Whole canvas or half canvas
Before the invention of the fusible interlinings, the time old method of stabilising the fabric was to apply a canvas interlining to the reverse of the fabric. Laboriously applied by gradually attaching the interlining with row after row of blind stitching running horizontally across the fronts of the coat. This process could take a tailor up to 80 hours of working by hand to complete. Historically fabrics were much heavier than they are today, heavy tweeds and flannels being the norm.
This meant that these tiny hand stitches were not visible on the surface of the fabric, this is known as a whole canvas construction. With the modern demand for lighter and lighter fabrics and the invention of much more delicate weaving looms this process is not always feasible.
At Jeff Banks even though we can produce a whole canvas construction we adhere a lightweight ‘film’ of interlining before the whole canvas construction to avoid any ‘show through’ of the backstitching.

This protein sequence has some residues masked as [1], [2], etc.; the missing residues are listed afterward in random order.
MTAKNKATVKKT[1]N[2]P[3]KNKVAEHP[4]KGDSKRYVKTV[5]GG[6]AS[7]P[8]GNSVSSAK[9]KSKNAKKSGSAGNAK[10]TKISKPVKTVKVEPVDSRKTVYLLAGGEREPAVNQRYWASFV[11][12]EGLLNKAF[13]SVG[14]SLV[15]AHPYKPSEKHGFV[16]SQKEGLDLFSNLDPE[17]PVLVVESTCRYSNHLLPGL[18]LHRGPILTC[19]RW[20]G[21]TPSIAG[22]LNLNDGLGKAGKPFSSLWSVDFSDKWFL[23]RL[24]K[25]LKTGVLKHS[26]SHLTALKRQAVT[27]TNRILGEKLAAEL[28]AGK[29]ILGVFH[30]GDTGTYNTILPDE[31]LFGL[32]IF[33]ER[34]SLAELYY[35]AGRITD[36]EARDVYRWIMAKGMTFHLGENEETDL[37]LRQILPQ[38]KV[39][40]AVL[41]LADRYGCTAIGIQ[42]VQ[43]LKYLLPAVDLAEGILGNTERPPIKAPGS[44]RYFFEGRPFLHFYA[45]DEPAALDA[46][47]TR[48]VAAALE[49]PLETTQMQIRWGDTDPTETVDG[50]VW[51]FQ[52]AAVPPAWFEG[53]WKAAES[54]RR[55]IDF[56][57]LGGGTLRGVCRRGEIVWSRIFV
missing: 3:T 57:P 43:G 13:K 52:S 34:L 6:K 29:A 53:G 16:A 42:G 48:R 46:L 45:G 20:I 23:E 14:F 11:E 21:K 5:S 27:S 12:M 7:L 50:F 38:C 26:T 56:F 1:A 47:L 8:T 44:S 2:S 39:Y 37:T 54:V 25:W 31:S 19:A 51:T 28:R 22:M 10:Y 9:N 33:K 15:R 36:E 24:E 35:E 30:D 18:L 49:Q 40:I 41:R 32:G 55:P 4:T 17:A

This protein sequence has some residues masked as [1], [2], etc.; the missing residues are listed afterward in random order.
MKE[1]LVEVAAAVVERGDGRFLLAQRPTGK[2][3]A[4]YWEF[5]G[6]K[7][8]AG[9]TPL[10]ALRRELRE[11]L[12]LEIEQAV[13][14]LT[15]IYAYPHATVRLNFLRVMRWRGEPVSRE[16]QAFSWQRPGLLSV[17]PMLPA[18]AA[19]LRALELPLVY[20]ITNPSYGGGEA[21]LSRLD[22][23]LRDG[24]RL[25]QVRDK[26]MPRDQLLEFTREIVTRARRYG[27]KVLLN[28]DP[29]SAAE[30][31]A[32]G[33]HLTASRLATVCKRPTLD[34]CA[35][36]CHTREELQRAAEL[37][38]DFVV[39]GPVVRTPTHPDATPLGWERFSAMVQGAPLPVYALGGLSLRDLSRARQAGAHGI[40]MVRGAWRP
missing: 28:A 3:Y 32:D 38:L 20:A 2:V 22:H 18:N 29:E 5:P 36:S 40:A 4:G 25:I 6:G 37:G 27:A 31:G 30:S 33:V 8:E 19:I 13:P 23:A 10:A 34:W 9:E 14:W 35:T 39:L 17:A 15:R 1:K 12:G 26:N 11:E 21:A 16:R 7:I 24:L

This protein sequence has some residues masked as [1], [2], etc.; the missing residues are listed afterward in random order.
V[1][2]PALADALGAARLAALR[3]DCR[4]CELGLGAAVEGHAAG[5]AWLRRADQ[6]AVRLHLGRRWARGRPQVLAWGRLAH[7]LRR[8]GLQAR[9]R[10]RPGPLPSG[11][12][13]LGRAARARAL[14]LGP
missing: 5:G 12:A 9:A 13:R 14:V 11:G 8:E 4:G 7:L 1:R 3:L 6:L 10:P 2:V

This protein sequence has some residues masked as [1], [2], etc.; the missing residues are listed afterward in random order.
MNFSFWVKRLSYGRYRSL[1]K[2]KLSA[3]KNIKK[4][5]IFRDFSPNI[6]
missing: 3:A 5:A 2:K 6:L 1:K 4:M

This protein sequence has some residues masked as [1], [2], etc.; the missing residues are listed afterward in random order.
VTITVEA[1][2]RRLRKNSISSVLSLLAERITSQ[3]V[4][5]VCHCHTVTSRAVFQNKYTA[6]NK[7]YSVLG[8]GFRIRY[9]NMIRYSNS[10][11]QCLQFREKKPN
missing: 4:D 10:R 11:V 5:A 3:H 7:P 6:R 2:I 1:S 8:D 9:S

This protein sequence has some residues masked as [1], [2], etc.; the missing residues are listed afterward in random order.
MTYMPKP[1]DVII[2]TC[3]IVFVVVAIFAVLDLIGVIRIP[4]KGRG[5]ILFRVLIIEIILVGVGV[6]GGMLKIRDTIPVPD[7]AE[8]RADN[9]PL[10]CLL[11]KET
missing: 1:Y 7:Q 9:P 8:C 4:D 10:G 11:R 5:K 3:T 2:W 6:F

With the advancement of fusible interlinings, a half canvas construction is now possible with an interlining under strict temperature control being individually applied to the reverse of the fabric. This is less time consuming and more economical. The difference is barely visible to the eye and can result in a smooth finish. Various strengthening patches are hand applied to different positions around the coat to stabilise or strengthen the fabric.
The lapels receive particular attention where the additional canvas is hand ‘lashed’ into position to retain the finished role of the lapel. Shoulder pads are critical in any bespoke suit and the tailor will determine the variation of the composition of the pads to ensure the resulting shoulders are identical and the balance and the hang of the coat is achieved. This can be likened to hanging a pair of curtains - if the curtain pole is not absolutely horizontal to spirit level accuracy the curtains will never hang in a perpendicular straight line.